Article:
· an allergic reaction (difficulty breathing; closing of your throat; swelling of your lips, face, or tongue; hives); or

· hallucinations, abnormal behavior, or severe confusion.

Other, less serious side effects may be more likely to occur. Continue to take Ambien and talk to your doctor if you experience

· headache, drowsiness, dizziness, or clumsiness;

· nausea, vomiting, diarrhea, or constipation;

· depression;

· muscle aches or pains;

· vivid or abnormal dreams; or

· amnesia (memory loss) after a dose.

A problem that may occur when sleep medicines are stopped is known as "rebound insomnia." This means that a person may have more trouble sleeping the first few nights after the medicine is stopped than before starting the medicine. If you should experience rebound insomnia, do not get discouraged. This problem usually goes away on its own after 1 or 2 nights

Ambien is habit forming. Stopping this medication suddenly can cause withdrawal effects if you have taken it continuously for several weeks. Talk to your doctor about the safe use of this medication.

Side effects other than those listed here may also occur. Talk to your doctor about any side effect that seems unusual or that is especially bothersome.


What other drugs will affect Ambien?


Ambien may increase the effects of other drugs that cause drowsiness, including antidepressants, alcohol, antihistamines, other sedatives (used to treat insomnia), pain relievers, anxiety medicines, and muscle relaxants. Tell your doctor about all medicines that you are taking, and do not take any medicine unless your doctor approves.

Drugs other than those listed here may also interact with Ambien. Talk to your doctor and pharmacist before taking any prescription or over-the-counter medicines, including herbal products.


Where can I get more information?


Your pharmacist has additional information about Ambien written for health professionals that you may read.


Remember, keep this and all other medicines out of the reach of children, never share your medicines with others, and use this medication only for the indication prescribed.

Click here for more information on Ambien from the manufacturer.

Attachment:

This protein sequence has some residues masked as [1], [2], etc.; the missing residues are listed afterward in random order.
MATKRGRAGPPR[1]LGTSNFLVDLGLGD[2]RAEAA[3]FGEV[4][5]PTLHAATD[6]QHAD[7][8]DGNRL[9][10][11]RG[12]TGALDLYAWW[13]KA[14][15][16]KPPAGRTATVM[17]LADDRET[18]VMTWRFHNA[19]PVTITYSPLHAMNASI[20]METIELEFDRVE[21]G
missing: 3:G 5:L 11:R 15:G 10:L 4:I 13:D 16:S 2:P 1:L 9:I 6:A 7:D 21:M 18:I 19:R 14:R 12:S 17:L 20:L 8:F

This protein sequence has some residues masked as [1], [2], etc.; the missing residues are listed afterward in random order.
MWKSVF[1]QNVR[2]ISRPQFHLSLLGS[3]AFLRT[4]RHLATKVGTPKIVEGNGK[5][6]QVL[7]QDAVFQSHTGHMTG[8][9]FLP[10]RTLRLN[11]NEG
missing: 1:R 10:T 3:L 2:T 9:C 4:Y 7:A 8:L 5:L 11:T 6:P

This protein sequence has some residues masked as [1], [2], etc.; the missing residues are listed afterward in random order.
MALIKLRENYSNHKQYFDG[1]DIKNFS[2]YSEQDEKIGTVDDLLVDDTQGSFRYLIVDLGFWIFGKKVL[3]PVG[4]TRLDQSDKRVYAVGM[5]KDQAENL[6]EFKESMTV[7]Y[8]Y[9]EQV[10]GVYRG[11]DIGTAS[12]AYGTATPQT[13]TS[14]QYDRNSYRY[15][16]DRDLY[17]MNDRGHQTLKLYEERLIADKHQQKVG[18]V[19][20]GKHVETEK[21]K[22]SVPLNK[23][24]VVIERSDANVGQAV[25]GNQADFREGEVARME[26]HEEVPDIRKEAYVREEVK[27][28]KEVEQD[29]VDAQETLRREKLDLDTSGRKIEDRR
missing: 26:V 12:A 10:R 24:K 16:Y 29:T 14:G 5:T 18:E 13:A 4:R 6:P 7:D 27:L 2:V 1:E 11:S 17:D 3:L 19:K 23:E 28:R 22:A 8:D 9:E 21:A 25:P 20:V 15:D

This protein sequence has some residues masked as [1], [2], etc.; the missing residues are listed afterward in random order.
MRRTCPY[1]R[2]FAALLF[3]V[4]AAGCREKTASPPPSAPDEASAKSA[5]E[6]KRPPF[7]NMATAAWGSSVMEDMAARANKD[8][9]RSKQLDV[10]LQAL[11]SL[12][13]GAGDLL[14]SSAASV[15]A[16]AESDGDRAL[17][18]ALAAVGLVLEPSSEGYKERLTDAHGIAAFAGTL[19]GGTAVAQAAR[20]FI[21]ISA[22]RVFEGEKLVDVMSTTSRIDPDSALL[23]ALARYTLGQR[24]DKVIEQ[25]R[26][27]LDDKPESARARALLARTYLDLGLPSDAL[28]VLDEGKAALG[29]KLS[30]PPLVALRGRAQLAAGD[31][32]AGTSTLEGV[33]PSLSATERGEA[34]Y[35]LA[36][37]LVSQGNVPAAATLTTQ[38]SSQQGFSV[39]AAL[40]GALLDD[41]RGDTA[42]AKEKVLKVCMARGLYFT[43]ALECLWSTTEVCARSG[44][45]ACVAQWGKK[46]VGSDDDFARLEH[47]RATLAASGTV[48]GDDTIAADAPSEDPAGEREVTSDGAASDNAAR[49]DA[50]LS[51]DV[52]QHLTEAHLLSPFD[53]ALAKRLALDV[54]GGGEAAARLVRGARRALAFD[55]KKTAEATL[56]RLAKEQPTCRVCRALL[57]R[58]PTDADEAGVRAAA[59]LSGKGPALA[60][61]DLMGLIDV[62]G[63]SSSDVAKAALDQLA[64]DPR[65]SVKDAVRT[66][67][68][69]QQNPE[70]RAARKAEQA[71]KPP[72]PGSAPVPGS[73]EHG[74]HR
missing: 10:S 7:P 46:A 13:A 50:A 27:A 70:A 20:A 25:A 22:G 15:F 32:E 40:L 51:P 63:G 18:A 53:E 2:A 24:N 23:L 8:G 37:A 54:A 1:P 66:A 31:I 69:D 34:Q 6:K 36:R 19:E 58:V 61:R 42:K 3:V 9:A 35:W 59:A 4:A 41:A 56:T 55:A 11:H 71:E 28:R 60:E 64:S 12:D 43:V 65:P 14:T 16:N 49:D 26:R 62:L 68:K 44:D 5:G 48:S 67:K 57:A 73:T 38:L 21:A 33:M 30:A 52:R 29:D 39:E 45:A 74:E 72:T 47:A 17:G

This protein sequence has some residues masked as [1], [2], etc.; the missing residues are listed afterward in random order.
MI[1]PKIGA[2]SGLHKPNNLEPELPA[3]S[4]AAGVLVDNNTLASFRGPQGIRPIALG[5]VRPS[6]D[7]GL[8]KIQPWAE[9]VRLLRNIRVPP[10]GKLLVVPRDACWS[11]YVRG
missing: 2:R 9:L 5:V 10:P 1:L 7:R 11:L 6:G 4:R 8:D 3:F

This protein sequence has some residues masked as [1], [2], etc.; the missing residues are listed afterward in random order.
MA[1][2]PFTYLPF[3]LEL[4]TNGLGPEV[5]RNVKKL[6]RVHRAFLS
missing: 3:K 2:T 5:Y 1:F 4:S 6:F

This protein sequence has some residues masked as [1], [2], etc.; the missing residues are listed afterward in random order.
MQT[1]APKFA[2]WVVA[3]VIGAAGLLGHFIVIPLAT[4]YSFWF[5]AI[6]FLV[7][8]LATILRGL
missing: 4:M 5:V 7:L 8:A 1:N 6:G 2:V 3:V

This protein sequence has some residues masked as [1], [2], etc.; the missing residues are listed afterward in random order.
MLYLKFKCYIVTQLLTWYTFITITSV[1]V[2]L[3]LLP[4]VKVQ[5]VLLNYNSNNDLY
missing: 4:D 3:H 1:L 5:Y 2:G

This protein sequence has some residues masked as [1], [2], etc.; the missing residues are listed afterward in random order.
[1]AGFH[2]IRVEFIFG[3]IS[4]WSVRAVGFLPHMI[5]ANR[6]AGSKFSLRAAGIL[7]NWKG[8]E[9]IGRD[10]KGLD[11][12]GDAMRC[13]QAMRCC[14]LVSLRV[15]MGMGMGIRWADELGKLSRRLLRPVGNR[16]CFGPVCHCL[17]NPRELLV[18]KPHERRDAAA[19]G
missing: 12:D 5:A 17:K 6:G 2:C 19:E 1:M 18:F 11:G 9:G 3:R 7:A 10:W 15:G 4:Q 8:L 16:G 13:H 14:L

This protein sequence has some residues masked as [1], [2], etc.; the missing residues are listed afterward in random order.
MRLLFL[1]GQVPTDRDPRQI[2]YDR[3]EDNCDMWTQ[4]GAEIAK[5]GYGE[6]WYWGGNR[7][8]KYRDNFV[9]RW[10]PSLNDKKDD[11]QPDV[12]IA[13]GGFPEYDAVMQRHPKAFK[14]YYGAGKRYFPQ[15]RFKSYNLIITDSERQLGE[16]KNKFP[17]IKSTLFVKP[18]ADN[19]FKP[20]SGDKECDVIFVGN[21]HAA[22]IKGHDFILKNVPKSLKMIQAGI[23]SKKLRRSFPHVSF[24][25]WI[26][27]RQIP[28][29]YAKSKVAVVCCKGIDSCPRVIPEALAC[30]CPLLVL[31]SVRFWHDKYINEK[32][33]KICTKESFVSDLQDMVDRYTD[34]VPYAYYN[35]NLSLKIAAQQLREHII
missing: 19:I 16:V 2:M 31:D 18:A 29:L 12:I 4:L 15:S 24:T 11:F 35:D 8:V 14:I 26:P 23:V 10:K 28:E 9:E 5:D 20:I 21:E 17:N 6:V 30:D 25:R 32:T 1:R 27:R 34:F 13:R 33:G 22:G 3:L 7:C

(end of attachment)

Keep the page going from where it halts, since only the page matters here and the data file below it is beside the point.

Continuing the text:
Every effort has been made to ensure that the information provided by Cerner Multum, Inc. ('Multum') is accurate, up-to-date, and complete, but no guarantee is made to that effect. Drug information contained herein may be time sensitive. Multum information has been compiled for use by healthcare practitioners and consumers in the United States and therefore Multum does not warrant that uses outside of the United States are appropriate, unless specifically indicated otherwise. Multum's drug information does not endorse drugs, diagnose patients or recommend therapy. Multum's drug information is an informational resource designed to assist licensed healthcare practitioners in caring for their patients and/or to serve consumers viewing this service as a supplement to, and not a substitute for, the expertise, skill, knowledge and judgment of healthcare practitioners. The absence of a warning for a given drug or drug combination in no way should be construed to indicate that the drug or drug combination is safe, effective or appropriate for any given patient. Multum does not assume any responsibility for any aspect of healthcare administered with the aid of information Multum provides. The information contained herein is not intended to cover all possible uses, directions, precautions, warnings, drug interactions, allergic reactions, or adverse effects. If you have questions about the drugs you are taking, check with your doctor, nurse or pharmacist.
Copyright 1996-2004 Cerner Multum, Inc. Version: 2.06. Revision Date: 1/23/04.